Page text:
by Meghan Fitzgerald
On a recent family trip, we fell into a classic trap. We got super bummed that our kids were stinkers on what was supposed to be an amazing family hike.
30 minutes in, on came the whining, bickering, and mathematically impossible 3-way struggle to “go first.” The stakes felt high. Our, “we flew all this way” and “we are so lucky to be here...come ON guys” did not inspire the desired “good camper” behavior. One sister pushed into a prickly pear later, we ended our hike defeated and pretty disappointed in our team.
That night, Brian and I started reviewing the day as our hikers slept away. How did we think the hike went? Should we try again tomorrow? Throw in the towel? Why were the girls acting that way?
We started imagining the dream hike, listing words like long, whine-free, harmonious, peaceful and continuous. Then, we tried to imagine any 24-hour period during which our trio consistently earned these descriptors, and we just laughed. What were we thinking?!
Our struggle is part of parenthood
As we talked, I also remembered that, not only are our girls growing and changing, but we adults are still developing too. Researchers and theorists even have names for stages of adult development, several of which are specific to our experiences as parents. For example, Ellen Galinsky suggests that stage 1 of parenthood as a time of “Image-making.”
Even before our babies come into our lives, we start to form a personal image of parenthood, envisioning what lies ahead for ourselves and for our babies. As parents move through each stage of parenthood, we carry these images with us. As reality inevitably presents itself, we respond by either adjusting our visions to match reality or by changing our own behavior to better match our preexisting image of parenthood and ourselves as parents.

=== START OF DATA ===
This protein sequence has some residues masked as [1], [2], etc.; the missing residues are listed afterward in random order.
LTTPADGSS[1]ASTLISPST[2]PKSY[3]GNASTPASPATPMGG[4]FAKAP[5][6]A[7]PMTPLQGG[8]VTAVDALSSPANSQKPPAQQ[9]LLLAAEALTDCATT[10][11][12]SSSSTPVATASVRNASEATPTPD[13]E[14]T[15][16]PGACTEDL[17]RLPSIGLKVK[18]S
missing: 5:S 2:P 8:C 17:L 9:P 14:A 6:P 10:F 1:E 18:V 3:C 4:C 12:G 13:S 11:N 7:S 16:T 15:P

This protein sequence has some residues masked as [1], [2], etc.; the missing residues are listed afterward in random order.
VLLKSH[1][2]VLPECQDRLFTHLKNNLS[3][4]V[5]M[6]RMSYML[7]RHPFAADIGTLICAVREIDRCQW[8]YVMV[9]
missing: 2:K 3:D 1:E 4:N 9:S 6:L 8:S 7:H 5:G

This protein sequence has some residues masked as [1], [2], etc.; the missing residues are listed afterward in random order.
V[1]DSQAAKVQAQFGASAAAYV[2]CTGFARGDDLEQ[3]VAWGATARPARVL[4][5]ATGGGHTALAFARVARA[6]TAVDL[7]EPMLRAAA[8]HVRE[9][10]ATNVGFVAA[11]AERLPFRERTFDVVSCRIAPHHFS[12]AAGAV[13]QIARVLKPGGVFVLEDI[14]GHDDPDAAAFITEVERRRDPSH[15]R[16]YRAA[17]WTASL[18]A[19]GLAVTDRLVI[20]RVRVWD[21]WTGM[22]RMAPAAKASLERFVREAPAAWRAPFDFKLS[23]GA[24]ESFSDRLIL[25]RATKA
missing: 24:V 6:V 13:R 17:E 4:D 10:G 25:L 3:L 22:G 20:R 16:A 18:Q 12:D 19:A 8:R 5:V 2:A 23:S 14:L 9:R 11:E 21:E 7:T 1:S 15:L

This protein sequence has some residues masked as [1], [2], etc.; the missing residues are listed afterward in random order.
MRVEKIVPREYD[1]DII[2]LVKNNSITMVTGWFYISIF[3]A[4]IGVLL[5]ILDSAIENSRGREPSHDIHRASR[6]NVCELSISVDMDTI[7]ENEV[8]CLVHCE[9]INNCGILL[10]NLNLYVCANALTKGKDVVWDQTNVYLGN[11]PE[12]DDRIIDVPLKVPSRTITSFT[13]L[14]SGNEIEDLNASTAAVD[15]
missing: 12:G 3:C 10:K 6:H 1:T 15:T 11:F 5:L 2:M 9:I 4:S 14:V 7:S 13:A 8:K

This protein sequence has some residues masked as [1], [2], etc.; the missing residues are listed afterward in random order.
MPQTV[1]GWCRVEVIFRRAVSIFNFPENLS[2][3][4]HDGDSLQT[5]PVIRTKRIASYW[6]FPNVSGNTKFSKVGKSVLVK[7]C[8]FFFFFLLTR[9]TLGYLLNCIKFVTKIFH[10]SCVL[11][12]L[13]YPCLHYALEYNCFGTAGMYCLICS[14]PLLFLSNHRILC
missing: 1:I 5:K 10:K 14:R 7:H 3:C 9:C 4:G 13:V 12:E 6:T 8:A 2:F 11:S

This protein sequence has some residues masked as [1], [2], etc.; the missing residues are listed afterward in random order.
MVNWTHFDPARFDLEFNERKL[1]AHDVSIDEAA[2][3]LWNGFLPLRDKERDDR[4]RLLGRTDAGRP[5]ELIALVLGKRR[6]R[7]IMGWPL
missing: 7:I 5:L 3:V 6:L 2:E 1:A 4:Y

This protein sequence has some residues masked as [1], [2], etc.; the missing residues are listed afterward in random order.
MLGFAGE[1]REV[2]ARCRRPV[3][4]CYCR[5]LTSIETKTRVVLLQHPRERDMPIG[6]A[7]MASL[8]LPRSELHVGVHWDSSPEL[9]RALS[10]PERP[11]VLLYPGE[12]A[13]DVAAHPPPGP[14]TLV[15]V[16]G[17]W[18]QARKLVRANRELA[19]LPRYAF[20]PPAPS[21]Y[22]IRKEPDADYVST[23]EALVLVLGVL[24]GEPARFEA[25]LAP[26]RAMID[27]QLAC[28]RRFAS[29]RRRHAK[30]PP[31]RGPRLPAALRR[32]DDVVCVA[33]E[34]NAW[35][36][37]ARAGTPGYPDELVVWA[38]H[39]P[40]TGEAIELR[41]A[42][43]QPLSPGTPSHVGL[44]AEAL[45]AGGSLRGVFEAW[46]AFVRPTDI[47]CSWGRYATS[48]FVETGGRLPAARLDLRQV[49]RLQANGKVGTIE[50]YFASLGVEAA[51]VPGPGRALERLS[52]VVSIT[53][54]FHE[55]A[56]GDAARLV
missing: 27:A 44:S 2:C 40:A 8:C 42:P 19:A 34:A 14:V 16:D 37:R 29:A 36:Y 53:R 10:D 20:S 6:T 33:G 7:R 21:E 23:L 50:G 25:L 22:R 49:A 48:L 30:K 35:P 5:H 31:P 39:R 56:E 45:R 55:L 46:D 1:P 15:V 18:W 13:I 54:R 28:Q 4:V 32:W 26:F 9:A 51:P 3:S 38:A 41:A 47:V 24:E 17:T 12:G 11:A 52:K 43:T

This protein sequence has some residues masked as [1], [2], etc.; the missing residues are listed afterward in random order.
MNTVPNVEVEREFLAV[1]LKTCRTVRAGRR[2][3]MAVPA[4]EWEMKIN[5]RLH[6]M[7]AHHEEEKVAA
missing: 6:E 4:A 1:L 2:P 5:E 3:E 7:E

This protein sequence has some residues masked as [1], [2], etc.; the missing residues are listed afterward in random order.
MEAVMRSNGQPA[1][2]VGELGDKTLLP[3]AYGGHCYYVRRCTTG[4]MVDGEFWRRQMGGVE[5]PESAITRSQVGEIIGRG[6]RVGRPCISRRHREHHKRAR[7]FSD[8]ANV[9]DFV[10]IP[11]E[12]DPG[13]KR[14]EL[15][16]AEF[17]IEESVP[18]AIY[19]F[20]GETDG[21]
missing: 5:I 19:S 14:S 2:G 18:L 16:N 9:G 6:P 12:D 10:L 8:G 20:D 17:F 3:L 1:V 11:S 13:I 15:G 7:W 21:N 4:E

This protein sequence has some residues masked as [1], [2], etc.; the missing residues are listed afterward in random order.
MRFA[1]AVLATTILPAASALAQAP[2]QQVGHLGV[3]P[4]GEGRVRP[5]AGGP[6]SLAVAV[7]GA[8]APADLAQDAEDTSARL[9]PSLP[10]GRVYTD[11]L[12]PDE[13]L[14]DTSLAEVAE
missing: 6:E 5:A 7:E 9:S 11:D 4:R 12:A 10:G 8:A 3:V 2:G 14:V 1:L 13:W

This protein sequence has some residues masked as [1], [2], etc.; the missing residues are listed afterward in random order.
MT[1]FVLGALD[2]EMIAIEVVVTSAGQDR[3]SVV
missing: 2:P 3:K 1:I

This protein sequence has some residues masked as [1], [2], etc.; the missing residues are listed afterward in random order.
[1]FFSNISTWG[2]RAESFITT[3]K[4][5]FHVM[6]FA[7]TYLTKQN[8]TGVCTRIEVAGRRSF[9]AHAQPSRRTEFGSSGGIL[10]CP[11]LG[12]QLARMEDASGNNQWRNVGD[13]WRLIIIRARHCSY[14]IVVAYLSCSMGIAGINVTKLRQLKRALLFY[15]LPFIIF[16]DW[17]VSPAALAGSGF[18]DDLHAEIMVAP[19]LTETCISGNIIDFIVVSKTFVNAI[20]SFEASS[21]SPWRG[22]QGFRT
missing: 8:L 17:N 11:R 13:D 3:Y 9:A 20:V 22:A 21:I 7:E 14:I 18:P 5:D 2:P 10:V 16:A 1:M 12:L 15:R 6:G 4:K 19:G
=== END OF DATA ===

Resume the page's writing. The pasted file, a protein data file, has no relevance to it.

Forcing our kids to conform to our image of ideal family hiking was clearly not working, so it was time for some serious image-making. What was it about our expectations on hikes that we needed to adjust?
First, our quest for the perfect family hike was completely unrealistic. Seems obvious now, but we were unwittingly blowing the journey for the promise of the destination.
Further, there is no way to build kids’ stamina without pushing their limits. It’s unreasonable to expect kids not to get hungry, tired and express the feelings we all feel when we exert ourselves. Learning to feel and manage a little struggle will serve our kids well. The only ones really suffering were us, caught in the chasm between our vision of “family hikes” and the real deal.
Reimagining family hikes
So, the next day, we got right back out there, but we agreed to lower our expectations. The girls didn’t behave all that differently, but our experience was transformed.
Since this trip, we’ve been talking with friends and colleagues about hiking. Most friends feel pretty much as we do. Their hikes are speckled with challenging moments, and they are grateful to hear ours are, too.
We’ve collected the following tips and tricks from these conversations. We’re no longer leaning on them to get us to the “perfect hike,” but we’re testing them as fun ways to make our quite imperfect hikes even more fun for all.